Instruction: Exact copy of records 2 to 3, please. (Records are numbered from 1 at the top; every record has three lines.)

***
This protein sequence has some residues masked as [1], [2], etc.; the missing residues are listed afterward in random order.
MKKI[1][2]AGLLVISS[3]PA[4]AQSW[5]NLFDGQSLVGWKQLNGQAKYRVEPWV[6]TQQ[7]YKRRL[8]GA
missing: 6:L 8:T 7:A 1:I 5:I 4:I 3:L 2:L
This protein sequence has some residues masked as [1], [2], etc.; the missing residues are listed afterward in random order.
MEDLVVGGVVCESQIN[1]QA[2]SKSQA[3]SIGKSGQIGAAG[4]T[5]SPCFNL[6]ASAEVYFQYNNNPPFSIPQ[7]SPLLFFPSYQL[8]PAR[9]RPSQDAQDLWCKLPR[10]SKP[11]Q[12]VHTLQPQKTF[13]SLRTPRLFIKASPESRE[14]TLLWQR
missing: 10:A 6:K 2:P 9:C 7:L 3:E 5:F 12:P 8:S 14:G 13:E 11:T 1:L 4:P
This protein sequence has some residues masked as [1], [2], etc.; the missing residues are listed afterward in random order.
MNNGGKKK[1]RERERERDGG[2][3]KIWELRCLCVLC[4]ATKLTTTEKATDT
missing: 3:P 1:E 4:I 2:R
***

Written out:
This protein sequence has some residues masked as [1], [2], etc.; the missing residues are listed afterward in random order.
MEDLVVGGVVCESQIN[1]QA[2]SKSQA[3]SIGKSGQIGAAG[4]T[5]SPCFNL[6]ASAEVYFQYNNNPPFSIPQ[7]SPLLFFPSYQL[8]PAR[9]RPSQDAQDLWCKLPR[10]SKP[11]Q[12]VHTLQPQKTF[13]SLRTPRLFIKASPESRE[14]TLLWQR
missing: 10:A 6:K 2:P 9:C 7:L 3:E 5:F 12:P 8:S 14:G 13:E 11:T 1:L 4:P
This protein sequence has some residues masked as [1], [2], etc.; the missing residues are listed afterward in random order.
MNNGGKKK[1]RERERERDGG[2][3]KIWELRCLCVLC[4]ATKLTTTEKATDT
missing: 3:P 1:E 4:I 2:R